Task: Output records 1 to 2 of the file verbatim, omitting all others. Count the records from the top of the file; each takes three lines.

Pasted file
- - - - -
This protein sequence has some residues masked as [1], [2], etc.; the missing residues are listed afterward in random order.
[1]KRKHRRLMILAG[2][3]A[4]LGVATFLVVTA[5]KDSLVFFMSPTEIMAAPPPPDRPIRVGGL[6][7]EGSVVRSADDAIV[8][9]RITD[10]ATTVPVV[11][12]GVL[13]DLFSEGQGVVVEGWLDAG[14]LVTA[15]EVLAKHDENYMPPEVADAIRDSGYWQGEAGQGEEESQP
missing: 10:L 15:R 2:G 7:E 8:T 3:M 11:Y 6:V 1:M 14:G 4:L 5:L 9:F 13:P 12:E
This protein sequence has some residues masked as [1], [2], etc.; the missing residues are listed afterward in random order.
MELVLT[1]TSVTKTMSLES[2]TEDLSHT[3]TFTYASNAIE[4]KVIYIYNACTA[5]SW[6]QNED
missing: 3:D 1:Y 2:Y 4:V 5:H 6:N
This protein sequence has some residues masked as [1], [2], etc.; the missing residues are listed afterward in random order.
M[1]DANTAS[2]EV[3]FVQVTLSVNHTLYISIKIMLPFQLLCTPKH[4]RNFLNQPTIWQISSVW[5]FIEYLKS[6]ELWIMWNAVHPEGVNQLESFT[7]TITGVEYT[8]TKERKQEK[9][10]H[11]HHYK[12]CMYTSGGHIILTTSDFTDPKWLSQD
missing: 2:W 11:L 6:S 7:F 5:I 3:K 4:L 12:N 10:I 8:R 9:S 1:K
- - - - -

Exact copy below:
This protein sequence has some residues masked as [1], [2], etc.; the missing residues are listed afterward in random order.
[1]KRKHRRLMILAG[2][3]A[4]LGVATFLVVTA[5]KDSLVFFMSPTEIMAAPPPPDRPIRVGGL[6][7]EGSVVRSADDAIV[8][9]RITD[10]ATTVPVV[11][12]GVL[13]DLFSEGQGVVVEGWLDAG[14]LVTA[15]EVLAKHDENYMPPEVADAIRDSGYWQGEAGQGEEESQP
missing: 10:L 15:R 2:G 7:E 8:T 3:M 11:Y 6:V 1:M 14:G 4:L 5:L 9:F 13:P 12:E
This protein sequence has some residues masked as [1], [2], etc.; the missing residues are listed afterward in random order.
MELVLT[1]TSVTKTMSLES[2]TEDLSHT[3]TFTYASNAIE[4]KVIYIYNACTA[5]SW[6]QNED
missing: 3:D 1:Y 2:Y 4:V 5:H 6:N